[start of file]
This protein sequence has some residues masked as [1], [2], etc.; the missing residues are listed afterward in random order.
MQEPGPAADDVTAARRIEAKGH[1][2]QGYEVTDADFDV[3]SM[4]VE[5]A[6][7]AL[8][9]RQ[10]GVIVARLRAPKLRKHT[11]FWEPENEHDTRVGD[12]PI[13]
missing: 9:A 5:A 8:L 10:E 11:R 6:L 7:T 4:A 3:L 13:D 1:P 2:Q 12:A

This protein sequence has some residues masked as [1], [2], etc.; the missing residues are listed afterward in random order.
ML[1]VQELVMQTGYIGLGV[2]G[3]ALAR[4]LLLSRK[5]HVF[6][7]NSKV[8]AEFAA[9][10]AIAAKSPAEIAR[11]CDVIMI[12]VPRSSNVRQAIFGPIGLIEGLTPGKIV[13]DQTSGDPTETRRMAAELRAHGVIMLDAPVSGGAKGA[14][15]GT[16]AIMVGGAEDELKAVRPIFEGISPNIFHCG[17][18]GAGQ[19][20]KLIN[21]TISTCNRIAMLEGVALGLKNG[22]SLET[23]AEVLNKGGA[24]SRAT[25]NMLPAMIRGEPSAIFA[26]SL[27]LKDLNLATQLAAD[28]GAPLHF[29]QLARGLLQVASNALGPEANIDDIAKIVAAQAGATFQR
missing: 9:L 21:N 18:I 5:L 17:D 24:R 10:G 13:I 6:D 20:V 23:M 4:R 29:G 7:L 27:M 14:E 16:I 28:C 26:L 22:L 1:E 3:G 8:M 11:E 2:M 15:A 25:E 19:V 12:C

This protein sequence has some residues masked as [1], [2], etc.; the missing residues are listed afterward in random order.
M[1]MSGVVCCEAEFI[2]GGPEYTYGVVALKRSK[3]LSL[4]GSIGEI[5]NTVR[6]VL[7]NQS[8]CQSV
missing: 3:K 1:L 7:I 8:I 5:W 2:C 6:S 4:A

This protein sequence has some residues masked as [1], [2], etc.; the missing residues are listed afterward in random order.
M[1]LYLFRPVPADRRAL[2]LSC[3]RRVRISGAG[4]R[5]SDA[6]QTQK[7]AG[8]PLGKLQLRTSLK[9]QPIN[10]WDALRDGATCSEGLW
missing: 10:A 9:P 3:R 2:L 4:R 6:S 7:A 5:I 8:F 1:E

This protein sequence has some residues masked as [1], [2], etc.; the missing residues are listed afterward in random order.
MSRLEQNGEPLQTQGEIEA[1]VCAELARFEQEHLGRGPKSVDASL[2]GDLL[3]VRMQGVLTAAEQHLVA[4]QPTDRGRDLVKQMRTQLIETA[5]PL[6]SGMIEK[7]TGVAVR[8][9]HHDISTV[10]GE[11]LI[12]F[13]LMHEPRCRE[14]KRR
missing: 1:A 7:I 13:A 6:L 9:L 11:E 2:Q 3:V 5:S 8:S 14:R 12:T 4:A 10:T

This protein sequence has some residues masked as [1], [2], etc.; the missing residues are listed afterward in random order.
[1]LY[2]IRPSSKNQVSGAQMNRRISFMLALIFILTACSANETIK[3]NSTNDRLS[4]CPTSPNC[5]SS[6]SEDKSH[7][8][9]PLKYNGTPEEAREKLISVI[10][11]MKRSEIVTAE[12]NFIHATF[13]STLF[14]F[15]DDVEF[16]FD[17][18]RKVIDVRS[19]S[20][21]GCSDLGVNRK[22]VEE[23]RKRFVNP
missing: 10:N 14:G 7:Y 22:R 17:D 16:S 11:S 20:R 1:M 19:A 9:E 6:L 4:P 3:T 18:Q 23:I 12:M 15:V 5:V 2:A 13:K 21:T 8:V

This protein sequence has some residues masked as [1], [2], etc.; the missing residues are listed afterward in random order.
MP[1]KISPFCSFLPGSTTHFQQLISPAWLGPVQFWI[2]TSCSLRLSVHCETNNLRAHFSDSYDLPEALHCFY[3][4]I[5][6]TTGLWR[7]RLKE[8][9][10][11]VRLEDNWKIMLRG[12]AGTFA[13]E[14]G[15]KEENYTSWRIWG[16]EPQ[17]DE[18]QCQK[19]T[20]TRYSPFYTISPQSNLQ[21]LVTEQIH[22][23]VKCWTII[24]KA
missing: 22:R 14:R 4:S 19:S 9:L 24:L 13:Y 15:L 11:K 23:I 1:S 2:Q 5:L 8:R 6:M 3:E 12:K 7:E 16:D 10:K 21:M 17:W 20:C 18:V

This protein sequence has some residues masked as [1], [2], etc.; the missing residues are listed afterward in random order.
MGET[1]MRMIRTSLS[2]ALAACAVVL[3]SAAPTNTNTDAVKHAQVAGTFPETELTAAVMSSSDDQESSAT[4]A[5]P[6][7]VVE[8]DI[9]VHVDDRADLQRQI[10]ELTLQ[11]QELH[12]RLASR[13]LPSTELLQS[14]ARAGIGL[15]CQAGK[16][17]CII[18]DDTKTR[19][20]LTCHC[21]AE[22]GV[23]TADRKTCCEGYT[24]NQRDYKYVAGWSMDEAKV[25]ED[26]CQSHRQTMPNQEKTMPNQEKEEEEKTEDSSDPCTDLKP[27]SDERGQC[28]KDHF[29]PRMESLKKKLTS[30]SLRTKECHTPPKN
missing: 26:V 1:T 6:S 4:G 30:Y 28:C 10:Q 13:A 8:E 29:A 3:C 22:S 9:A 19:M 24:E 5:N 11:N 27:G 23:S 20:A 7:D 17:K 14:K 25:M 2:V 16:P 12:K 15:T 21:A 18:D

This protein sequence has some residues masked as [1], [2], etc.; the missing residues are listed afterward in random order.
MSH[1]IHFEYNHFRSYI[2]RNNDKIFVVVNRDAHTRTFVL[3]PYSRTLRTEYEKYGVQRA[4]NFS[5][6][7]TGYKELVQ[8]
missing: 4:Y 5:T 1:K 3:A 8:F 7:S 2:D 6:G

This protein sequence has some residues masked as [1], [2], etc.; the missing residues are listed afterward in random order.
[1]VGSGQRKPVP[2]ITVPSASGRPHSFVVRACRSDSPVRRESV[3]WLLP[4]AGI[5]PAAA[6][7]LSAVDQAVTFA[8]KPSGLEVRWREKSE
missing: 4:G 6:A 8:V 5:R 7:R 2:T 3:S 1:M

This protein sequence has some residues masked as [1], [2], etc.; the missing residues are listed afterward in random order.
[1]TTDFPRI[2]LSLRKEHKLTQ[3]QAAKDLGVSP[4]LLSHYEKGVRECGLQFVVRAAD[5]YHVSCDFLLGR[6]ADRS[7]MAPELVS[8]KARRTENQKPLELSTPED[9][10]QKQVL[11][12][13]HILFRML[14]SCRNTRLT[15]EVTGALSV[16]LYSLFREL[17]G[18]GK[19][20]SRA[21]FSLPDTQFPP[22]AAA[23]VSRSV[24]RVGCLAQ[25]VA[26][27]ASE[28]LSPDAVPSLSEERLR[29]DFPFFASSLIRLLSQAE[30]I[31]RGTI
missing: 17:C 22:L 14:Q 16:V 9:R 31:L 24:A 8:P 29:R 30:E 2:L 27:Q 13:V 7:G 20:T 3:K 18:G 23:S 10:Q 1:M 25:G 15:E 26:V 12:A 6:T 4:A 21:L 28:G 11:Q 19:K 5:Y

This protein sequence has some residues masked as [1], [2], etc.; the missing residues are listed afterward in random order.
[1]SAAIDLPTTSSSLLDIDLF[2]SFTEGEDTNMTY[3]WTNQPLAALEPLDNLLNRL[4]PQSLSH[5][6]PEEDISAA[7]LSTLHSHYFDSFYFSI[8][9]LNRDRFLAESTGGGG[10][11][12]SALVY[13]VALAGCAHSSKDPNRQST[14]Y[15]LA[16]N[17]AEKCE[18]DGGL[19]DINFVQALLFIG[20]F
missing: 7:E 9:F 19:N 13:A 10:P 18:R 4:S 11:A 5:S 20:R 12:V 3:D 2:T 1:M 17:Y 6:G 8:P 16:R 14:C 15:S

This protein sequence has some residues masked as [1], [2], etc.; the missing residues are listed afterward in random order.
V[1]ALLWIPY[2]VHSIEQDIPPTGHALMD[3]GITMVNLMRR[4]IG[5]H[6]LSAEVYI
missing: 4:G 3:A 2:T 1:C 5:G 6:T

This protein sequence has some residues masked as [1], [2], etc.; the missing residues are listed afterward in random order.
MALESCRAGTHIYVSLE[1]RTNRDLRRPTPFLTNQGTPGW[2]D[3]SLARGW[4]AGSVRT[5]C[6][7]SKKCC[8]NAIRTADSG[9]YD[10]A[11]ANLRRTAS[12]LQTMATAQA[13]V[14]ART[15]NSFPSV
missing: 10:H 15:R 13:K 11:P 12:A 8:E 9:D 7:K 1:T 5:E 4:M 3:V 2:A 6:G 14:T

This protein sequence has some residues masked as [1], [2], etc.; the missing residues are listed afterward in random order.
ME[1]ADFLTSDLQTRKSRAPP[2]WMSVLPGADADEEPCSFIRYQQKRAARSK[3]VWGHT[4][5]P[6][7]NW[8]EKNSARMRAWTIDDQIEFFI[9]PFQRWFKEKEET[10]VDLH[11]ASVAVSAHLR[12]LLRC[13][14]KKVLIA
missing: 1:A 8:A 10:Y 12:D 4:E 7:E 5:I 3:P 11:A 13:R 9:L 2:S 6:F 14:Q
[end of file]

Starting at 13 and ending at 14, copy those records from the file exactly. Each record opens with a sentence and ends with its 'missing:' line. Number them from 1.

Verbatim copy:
This protein sequence has some residues masked as [1], [2], etc.; the missing residues are listed afterward in random order.
V[1]ALLWIPY[2]VHSIEQDIPPTGHALMD[3]GITMVNLMRR[4]IG[5]H[6]LSAEVYI
missing: 4:G 3:A 2:T 1:C 5:G 6:T

This protein sequence has some residues masked as [1], [2], etc.; the missing residues are listed afterward in random order.
MALESCRAGTHIYVSLE[1]RTNRDLRRPTPFLTNQGTPGW[2]D[3]SLARGW[4]AGSVRT[5]C[6][7]SKKCC[8]NAIRTADSG[9]YD[10]A[11]ANLRRTAS[12]LQTMATAQA[13]V[14]ART[15]NSFPSV
missing: 10:H 15:R 13:K 11:P 12:A 8:E 9:D 7:K 1:T 5:E 4:M 3:V 2:A 6:G 14:T